The Turn of the Screw (Henry James, 1898)

Everybody’s heard of it. The title is intriguing and mysterious and memorable. But, oh… Henry James… I read “The Turn of the Screw” in college and was surprised and disappointed by the dullness of it. Then, after I read James’ The American, I swore never to touch anything by him again.

Fast forward some decades: OK, well, I thought, maybe time had effected a change and I should try “Turn of the Screw” again. I heard somewhere that no young person could properly appreciate James. You had to be seasoned by age to really get his work. Um-hm.

On to the story, then. A young woman (we never learn her name) tells us how she was hired to be governess of two orphans who live at their uncle’s country estate, under the care of some servants, while he lives permanently in London. Her first-person narrative describes how she arrives and takes charge of young Flora and Miles, giving clues, at the same time, that all is not right with her, in terms of mental stability. Her attraction to the children is intense: Miles is “incredibly beautiful,” he has a “positive fragrance of purity,” he is “something divine,” and she feels a “passion of tenderness” for him, etc.

She walks the grounds of the estate in the evening, fantasizing about meeting a handsome man and then she sees an unfamiliar figure standing on the battlements of the house’s tower, staring at her with disturbing intensity. She immediately wonders if the house has a mystery of Udolfo or a hidden relative kept in confinement.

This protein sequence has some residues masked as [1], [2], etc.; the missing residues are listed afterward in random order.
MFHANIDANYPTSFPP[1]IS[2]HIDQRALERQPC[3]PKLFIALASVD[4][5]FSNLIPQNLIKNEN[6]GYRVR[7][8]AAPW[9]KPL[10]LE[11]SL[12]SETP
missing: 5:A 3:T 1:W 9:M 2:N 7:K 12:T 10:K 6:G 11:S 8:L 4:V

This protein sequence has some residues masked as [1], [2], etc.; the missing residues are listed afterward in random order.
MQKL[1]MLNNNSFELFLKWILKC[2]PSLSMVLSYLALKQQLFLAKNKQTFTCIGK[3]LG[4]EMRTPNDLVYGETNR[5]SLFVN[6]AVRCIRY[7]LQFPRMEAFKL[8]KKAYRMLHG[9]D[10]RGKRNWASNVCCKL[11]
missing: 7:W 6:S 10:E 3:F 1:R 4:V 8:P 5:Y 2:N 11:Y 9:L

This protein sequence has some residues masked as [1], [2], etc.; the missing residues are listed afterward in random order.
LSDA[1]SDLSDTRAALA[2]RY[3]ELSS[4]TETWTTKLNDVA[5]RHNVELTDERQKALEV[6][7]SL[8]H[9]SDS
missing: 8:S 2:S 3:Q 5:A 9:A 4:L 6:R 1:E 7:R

In a passage that calls to mind “The Tell-Tale Heart,” the narrator says:

There were hours, from day to day — or at least there were moments, snatched even from clear duties — when I had to shut myself up to think. It was not so much yet that I was more nervous than I could bear to be as that I was remarkably afraid of becoming so; for the truth I had now to turn over was, simply and clearly, the truth that I could arrive at no account whatever of the visitor with whom I had been so inexplicably and yet, as it seemed to me, so intimately concerned. It took little time to see that I could sound without forms of inquiry and without exciting remark any domestic complication. The shock I had suffered must have sharpened all my senses; I felt sure, at the end of three days and as the result of mere closer attention, that I had not been practiced upon by the servants…

Her concern about being nervous and her belief in her senses being sharpened are surely a deliberate echo of the mad narrator in Poe’s story; she also invites comparison to Northanger Abbey‘s Catherine Morland — if Catherine were prone to actually making herself see and believe in characters from her beloved gothic horror novels.

She sees the man again, and becomes convinced that he is a ghost, and then she sees another ghost, becomes convinced the children see the ghosts but pretend not to, and constructs a horrific but only vaguely-hinted-at plot of the ghosts to take possession of the children. It is a complex narrative and cannot be quickly summarized while doing full justice to the chain of events.

The story has a reputation for being ambiguous — that is, creating doubt whether the narrator is mad or the ghosts actually exist. But it seems to me that James carefully gives us all the evidence that we need in order to know that the narrator is deluded. The cleverness of the story is in letting the narrator herself tell us, unintentionally, that she is out of touch with reality.

Some readers find this story psychologically thrilling. I still find it to be trying, and somewhat of a bore. Give it a shot, and see what your reaction is. It’s subtle; if you prefer to imagine your horrors into a story, this is for you.

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